int 80h             ;call the kernel
            mov eax, 4          ;sys_write
            mov ebx, 1          ;output to screen           
            mov ecx, string2    ;creates address for another string
            mov edx, length2    ;creates address for another length
            int 80h             ;call the kernel
            mov eax, 1          ;sys_exit
            mov ebx, 0          ;no error exit
            int 80h             ;call the kernel

SECTION .data
string: db 'Howdy Folks!', 0Ah  ;output string
length: equ 13                      ;length of string
string2: db 'Another line!', 0Ah    ;output another string
length2: equ 14                 ;length of string2

Note that the code as given had a number of problems with it; for example, the entry point should have been _start, not START (otherwise the standard Linux linker, ld, won't find it), and the lengths of the strings should have included the newlines.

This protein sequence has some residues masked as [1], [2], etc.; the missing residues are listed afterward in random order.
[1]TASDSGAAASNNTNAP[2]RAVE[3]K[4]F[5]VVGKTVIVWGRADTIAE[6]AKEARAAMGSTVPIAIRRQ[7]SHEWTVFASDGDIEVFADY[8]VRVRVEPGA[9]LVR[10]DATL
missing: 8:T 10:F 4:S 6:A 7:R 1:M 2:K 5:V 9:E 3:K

As for what int 80h does, it signals a software interrupt, a low-level mechanism used to send requests to the kernel. When an interrupt occurs, whether from the hardware or from a program, the current program is halted and the system goes into a kernel routine mapped out to handle the interrupt. The interrupt mapped for hex 80 (decimal 128) happend to be mapped to a set of operating system services which get selected from a dispatch table based on the value in the EAX register. This list of the INT 80h system calls may prove useful for you.

Mind you, even in assembly language, it is probably more common to use the standard Linux library than to call the kernel directly.

In pseudo code terms, what you're doing is:

EAX = 4
EBX = 1
ECX = Location of string 1
ECX = Location of string 2
EDX = Length of string 1
EDX = Length of string 2
SYSTEM CALL

So you're setting ECX and EDX to certain values, then overwriting them with other values. This means that when int 0x80 is invoked, ECX points to the location of string2 and EDX points to the length of string2. You need a separate system call for each individual string you'll be printing.